I'll admit it - I tried to avoid signing into apps using Facebook back when doing so first became a thing. I figured the company already had enough information about me, and I didn't want them getting more. Now I wager that consolidating my information is probably no less safe (or unsafe?) than leaving my contact information scattered across many different servers, each maintained by scattered companies of varying size that may or may not exist this time next year. Now Facebook has provided an updated SDK for developers that again makes it easier for them to integrate their apps with the social network, and I figure why not embrace it?


The Facebook Developers blog post provides a lot of information for developers, but here's what matters for users. First, apps that implement the new code will require less steps from users trying to share information from within the app. Users should no longer have to login to the network first, removing up to three steps from the process, which is two-steps more than I typically need to change my mind about sharing something.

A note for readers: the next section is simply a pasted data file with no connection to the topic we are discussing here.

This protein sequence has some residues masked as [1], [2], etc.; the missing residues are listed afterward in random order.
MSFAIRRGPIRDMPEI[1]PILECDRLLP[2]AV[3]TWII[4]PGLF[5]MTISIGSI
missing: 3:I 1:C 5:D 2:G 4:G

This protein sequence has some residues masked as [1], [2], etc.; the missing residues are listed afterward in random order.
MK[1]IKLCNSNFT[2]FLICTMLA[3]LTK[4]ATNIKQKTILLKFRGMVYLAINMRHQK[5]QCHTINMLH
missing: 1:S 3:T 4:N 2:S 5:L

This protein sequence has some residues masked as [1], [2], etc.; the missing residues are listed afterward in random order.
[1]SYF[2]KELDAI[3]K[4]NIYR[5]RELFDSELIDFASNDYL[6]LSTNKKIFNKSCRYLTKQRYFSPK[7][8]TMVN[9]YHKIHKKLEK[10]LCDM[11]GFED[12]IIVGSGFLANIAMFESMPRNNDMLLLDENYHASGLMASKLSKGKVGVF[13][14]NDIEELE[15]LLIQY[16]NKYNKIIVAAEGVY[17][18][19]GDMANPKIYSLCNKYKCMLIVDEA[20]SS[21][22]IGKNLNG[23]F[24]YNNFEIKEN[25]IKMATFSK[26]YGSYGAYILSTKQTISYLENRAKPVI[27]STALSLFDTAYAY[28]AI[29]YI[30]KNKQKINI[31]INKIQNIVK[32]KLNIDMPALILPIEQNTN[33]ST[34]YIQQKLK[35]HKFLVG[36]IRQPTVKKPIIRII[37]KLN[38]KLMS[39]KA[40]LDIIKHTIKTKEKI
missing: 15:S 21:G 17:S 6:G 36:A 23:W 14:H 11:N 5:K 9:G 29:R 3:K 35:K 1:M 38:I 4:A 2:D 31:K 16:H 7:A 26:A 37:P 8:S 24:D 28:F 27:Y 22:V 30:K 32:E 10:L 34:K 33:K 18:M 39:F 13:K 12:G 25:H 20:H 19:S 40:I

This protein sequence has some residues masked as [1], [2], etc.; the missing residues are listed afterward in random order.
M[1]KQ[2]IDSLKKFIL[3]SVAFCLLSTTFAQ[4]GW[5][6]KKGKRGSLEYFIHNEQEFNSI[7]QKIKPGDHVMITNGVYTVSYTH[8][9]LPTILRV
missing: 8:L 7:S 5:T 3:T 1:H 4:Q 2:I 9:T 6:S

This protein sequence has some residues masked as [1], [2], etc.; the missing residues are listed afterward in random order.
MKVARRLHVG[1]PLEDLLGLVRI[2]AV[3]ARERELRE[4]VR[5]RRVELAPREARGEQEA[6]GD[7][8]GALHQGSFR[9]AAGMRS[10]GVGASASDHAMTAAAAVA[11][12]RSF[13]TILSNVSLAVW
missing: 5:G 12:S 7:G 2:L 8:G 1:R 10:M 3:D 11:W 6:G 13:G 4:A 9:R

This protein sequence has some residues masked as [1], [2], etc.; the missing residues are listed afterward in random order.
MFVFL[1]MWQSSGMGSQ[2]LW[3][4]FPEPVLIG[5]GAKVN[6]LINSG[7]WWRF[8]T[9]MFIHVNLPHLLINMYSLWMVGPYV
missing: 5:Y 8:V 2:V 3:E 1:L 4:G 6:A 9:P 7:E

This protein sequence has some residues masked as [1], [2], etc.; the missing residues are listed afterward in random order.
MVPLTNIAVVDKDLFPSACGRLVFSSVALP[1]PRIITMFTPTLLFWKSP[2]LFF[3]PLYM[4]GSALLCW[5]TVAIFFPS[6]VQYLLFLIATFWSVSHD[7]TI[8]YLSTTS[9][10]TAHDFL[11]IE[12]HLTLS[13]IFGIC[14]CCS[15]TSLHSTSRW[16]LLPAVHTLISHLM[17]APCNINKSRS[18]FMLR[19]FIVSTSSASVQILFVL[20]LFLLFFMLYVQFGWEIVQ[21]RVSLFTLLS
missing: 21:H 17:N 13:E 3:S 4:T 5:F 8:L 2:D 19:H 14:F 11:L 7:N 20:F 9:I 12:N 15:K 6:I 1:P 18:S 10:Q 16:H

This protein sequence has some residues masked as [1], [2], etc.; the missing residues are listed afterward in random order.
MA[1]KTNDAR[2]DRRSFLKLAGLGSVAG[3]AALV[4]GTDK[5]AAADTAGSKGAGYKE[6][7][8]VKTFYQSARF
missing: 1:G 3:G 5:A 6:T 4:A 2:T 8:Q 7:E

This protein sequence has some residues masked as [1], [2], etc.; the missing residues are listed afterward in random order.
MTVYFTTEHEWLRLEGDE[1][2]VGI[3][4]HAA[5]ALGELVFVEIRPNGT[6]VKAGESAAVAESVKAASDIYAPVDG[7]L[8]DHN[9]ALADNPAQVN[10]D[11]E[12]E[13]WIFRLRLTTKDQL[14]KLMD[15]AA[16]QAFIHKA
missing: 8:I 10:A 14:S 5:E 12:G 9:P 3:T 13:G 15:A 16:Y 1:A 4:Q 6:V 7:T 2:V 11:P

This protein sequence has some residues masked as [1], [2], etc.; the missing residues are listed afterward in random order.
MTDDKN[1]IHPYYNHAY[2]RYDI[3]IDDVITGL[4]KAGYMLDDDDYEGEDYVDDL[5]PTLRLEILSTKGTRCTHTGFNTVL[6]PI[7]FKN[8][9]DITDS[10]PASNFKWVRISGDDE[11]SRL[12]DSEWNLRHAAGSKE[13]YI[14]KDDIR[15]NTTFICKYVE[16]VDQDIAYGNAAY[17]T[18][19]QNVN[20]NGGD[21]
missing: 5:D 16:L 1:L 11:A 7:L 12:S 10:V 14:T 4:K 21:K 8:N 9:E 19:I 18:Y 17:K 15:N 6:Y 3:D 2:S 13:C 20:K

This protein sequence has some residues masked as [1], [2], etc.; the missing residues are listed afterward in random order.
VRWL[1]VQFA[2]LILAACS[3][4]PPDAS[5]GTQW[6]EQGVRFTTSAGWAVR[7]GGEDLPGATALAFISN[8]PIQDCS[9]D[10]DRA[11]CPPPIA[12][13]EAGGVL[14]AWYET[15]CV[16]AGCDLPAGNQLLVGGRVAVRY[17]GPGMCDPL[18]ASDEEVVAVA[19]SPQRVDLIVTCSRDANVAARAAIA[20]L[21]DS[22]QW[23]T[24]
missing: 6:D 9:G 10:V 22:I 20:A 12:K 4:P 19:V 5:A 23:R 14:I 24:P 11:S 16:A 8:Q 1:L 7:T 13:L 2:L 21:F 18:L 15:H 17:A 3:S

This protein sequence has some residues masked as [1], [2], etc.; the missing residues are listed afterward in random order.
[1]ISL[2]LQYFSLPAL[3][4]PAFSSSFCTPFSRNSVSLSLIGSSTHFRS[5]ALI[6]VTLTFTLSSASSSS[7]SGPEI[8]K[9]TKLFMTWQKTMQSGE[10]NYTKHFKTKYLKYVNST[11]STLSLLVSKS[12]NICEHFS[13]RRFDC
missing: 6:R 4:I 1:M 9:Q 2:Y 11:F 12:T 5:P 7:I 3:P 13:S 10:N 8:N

Apps that encourage you to "Log in with Facebook" should now do so more seductively. Facebook has a redesigned login UI that the company's tests show convert users at a higher rate. I can't speak to that, but I am glad to see the "Skip Login" button given such prominence.


That's about it. If you like what you see, just sit tight. These changes will come overtime as developers implement them into their apps.

Source: Facebook Developers